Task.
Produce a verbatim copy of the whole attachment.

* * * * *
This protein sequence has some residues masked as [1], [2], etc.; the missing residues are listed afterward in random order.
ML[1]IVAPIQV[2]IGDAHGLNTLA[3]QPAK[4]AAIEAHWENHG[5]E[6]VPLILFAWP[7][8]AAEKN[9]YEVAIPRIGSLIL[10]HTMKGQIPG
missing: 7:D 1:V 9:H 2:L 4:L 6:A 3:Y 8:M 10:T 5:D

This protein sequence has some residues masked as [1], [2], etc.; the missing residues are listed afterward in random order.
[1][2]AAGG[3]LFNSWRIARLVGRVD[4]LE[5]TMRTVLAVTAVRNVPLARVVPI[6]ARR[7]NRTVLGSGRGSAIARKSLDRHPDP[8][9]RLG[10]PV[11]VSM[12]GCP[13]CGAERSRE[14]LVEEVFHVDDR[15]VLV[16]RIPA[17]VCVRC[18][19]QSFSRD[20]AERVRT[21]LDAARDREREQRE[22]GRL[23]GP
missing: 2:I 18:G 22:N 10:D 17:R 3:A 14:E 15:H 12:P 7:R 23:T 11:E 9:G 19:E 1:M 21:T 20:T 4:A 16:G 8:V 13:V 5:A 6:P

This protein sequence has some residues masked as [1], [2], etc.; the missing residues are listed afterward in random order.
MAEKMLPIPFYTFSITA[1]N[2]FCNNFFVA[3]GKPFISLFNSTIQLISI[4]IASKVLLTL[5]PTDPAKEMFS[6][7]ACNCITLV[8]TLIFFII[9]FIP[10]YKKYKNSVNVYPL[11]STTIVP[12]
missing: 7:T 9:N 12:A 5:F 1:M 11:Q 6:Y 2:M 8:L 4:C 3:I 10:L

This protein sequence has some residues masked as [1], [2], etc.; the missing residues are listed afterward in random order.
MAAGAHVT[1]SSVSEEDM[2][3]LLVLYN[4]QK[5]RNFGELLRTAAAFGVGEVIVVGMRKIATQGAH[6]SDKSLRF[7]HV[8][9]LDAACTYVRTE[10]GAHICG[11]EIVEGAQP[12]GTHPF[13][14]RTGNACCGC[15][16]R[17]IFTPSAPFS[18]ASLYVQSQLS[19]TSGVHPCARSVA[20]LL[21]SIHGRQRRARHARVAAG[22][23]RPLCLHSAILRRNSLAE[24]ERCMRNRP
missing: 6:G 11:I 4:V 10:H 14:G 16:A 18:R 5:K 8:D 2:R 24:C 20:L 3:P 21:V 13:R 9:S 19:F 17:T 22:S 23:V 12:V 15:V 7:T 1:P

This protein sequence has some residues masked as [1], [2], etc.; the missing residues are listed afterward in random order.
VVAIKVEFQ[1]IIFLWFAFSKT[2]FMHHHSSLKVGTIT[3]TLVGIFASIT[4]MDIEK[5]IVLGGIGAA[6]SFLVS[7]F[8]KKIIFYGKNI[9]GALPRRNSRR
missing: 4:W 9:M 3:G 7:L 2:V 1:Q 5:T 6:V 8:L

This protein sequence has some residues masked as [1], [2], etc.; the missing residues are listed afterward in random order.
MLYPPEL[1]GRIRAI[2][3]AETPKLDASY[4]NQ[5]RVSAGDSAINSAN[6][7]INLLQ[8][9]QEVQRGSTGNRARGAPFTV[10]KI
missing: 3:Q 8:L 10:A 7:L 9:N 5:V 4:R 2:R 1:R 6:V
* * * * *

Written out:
This protein sequence has some residues masked as [1], [2], etc.; the missing residues are listed afterward in random order.
ML[1]IVAPIQV[2]IGDAHGLNTLA[3]QPAK[4]AAIEAHWENHG[5]E[6]VPLILFAWP[7][8]AAEKN[9]YEVAIPRIGSLIL[10]HTMKGQIPG
missing: 7:D 1:V 9:H 2:L 4:L 6:A 3:Y 8:M 10:T 5:D

This protein sequence has some residues masked as [1], [2], etc.; the missing residues are listed afterward in random order.
[1][2]AAGG[3]LFNSWRIARLVGRVD[4]LE[5]TMRTVLAVTAVRNVPLARVVPI[6]ARR[7]NRTVLGSGRGSAIARKSLDRHPDP[8][9]RLG[10]PV[11]VSM[12]GCP[13]CGAERSRE[14]LVEEVFHVDDR[15]VLV[16]RIPA[17]VCVRC[18][19]QSFSRD[20]AERVRT[21]LDAARDREREQRE[22]GRL[23]GP
missing: 2:I 18:G 22:N 10:D 17:R 3:A 14:E 15:H 12:P 7:R 23:T 11:E 9:G 19:E 1:M 21:T 20:T 4:A 16:G 8:V 13:V 5:A 6:P

This protein sequence has some residues masked as [1], [2], etc.; the missing residues are listed afterward in random order.
MAEKMLPIPFYTFSITA[1]N[2]FCNNFFVA[3]GKPFISLFNSTIQLISI[4]IASKVLLTL[5]PTDPAKEMFS[6][7]ACNCITLV[8]TLIFFII[9]FIP[10]YKKYKNSVNVYPL[11]STTIVP[12]
missing: 7:T 9:N 12:A 5:F 1:M 11:Q 6:Y 2:M 8:L 4:C 3:I 10:L

This protein sequence has some residues masked as [1], [2], etc.; the missing residues are listed afterward in random order.
MAAGAHVT[1]SSVSEEDM[2][3]LLVLYN[4]QK[5]RNFGELLRTAAAFGVGEVIVVGMRKIATQGAH[6]SDKSLRF[7]HV[8][9]LDAACTYVRTE[10]GAHICG[11]EIVEGAQP[12]GTHPF[13][14]RTGNACCGC[15][16]R[17]IFTPSAPFS[18]ASLYVQSQLS[19]TSGVHPCARSVA[20]LL[21]SIHGRQRRARHARVAAG[22][23]RPLCLHSAILRRNSLAE[24]ERCMRNRP
missing: 6:G 11:I 4:V 10:H 14:G 16:A 18:R 5:K 8:D 2:R 24:C 20:L 3:P 21:V 13:R 9:S 19:F 17:T 22:S 23:V 12:V 15:V 7:T 1:P

This protein sequence has some residues masked as [1], [2], etc.; the missing residues are listed afterward in random order.
VVAIKVEFQ[1]IIFLWFAFSKT[2]FMHHHSSLKVGTIT[3]TLVGIFASIT[4]MDIEK[5]IVLGGIGAA[6]SFLVS[7]F[8]KKIIFYGKNI[9]GALPRRNSRR
missing: 4:W 9:M 3:G 7:L 2:V 1:Q 5:T 6:V 8:L

This protein sequence has some residues masked as [1], [2], etc.; the missing residues are listed afterward in random order.
MLYPPEL[1]GRIRAI[2][3]AETPKLDASY[4]NQ[5]RVSAGDSAINSAN[6][7]INLLQ[8][9]QEVQRGSTGNRARGAPFTV[10]KI
missing: 3:Q 8:L 10:A 7:L 9:N 5:V 4:R 2:R 1:R 6:V